The employer group behind three popular management apprenticeship standards has the backing of more than 150 employers – including retail giant Tesco – in its fight to overturn plans to slash their funding bands, the Chartered Management Institute has claimed.
The chartered manager, operational manager and team leader standards are all facing cuts of between £500 and £5,000, following the Institute for Apprenticeships’ recent rate review.
The group behind the standards is appealing against the recommendations, and has enlisted the support of 152 employers, including BT, Asda, IBM, Aldi, ODEON, Tesco, Next and Birds Eye.
They all signed an online appeal, led by the CMI, against the proposed “extensive and highly-damaging cuts” and urging the IfA and the Department for Education to “undertake a full and transparent economic and social impact assessment” before making any final decision.
“We simply can’t see why government is shooting one of its most successful policies in the foot”, said Petra Wilton, director of strategy at the CMI.
“As the overwhelming outcry from employers demonstrates, it makes so little sense.”
Anne Thomas, education director at Serco, and co-chair of the employer group, said the proposals would “clearly undermine” the company’s “future ability to use our levy on the management skills we need for our future business growth”.
“It also frustrates the hard work of the employer trailblazer group which has invested significant time and resources into developing high quality apprenticeships which will no longer be funded as promised,” she said.
It’s not clear exactly who has signed the appeal, as FE Week’s request for a full list of signatories was turned down.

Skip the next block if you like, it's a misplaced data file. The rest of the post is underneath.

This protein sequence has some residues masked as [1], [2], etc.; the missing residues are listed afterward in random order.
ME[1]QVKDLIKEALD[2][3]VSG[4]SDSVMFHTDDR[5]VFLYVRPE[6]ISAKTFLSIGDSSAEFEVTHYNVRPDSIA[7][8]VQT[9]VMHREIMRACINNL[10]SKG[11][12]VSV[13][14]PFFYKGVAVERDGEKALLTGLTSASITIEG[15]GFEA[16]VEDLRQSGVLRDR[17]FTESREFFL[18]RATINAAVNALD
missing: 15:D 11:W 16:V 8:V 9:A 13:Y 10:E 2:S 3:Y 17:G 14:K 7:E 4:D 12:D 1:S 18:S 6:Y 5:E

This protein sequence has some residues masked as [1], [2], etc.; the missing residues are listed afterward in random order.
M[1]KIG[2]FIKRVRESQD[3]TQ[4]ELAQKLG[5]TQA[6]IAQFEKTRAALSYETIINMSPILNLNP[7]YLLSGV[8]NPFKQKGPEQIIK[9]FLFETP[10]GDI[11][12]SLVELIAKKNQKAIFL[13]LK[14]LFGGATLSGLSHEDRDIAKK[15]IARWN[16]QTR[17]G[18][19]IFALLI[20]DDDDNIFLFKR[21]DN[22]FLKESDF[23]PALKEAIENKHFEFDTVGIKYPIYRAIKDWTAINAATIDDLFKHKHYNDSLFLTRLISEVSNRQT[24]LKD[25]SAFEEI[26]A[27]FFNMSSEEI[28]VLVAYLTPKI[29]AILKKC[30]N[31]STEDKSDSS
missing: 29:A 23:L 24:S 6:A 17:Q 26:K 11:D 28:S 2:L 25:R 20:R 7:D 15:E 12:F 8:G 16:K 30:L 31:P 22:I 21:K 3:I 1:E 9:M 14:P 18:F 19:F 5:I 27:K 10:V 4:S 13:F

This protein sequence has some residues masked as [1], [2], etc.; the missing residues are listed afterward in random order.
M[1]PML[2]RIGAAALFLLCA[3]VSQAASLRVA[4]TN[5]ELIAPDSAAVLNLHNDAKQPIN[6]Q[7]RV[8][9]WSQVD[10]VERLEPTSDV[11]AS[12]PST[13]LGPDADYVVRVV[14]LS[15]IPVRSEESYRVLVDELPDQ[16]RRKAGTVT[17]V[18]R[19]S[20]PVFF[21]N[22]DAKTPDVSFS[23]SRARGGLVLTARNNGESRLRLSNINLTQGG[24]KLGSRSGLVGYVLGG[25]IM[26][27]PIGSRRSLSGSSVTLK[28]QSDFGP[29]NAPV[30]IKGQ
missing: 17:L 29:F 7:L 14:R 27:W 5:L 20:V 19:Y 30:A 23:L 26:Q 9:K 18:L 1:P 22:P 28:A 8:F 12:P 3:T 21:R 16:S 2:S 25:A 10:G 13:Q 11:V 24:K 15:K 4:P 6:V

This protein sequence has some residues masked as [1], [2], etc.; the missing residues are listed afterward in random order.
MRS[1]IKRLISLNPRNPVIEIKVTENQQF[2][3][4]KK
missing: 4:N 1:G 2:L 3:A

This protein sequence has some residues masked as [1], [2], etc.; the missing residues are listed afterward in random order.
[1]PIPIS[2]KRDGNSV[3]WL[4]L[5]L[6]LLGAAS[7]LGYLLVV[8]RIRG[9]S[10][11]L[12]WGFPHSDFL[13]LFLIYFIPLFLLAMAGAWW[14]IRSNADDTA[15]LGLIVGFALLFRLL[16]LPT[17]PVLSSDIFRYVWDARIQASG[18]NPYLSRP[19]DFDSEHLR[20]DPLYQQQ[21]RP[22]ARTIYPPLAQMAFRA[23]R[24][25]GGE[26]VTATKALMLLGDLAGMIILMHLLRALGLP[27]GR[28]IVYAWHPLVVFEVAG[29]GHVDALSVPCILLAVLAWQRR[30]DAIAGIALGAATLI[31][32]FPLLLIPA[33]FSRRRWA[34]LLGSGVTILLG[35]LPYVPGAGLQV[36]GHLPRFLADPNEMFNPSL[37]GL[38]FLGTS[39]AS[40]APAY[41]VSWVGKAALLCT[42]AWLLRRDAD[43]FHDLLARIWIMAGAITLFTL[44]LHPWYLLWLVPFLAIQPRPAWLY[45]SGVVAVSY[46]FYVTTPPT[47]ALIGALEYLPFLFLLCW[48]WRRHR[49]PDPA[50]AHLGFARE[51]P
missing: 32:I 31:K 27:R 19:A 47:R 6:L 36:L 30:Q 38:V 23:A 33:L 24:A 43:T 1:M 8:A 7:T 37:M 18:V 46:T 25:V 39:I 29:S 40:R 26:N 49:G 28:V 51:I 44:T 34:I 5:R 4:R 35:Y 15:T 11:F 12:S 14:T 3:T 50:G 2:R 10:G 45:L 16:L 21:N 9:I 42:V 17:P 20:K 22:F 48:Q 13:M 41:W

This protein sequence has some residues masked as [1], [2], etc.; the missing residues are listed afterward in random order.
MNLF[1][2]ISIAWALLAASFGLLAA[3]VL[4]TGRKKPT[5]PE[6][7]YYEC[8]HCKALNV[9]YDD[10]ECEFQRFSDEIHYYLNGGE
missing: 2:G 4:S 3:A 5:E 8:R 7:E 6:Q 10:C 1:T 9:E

HMRC, one of the Trailblazer group members, would not say whether it supported the appeal.
Our request to the IfA for an employer who supported the recommendations was also denied.
FE Week exclusively reported two weeks ago that the three standards – which between them accounted for almost 20,000 starts in the first nine months of 2017/18 – were in line for funding cuts as a result of the IfA’s review, which launched in May.
The level management degree apprenticeship will have its funding cap cut from £27,000 to £22,000.
The band for the level five operational manager standard will go from £9,000 to £7,000, while the level three team leader standard will be capped at £4,500 – down from £5,000.
The Trailblazer group is appealing against these recommendations on the grounds that the process behind them wasn’t “fair and transparent”.
Employers in the group are said to be particularly concerned that the review did not consider the economic and social impact of the proposals.
In addition to the formal appeal by the Trailblazer group, the CMI will also be appealing to the DfE before it makes a final decision.
Both the CMI and Serco have a vested interest in the outcome of the review: the CMI is an end-point assessment organisation for all three standards, while Serco is an apprenticeship provider – although it doesn’t currently offer the three standards, according to the Education and Skills Funding Agency.
The IfA would not be drawn on the CMI’s actions and the appeal when asked for a comment, beyond reiterating the process behind the review – which included the right to appeal.
“We encourage all our stakeholders to engage with us about any concerns regarding the review process,” a spokesperson said.
The funding band review, launched in May, covered 31 standards.
FE Week has so far learned of the outcomes of eight of these – six of which resulted in recommendations to reduce the funding rate.
Just one so far has led to a recommendation for the funding to increase, and one to stay the same.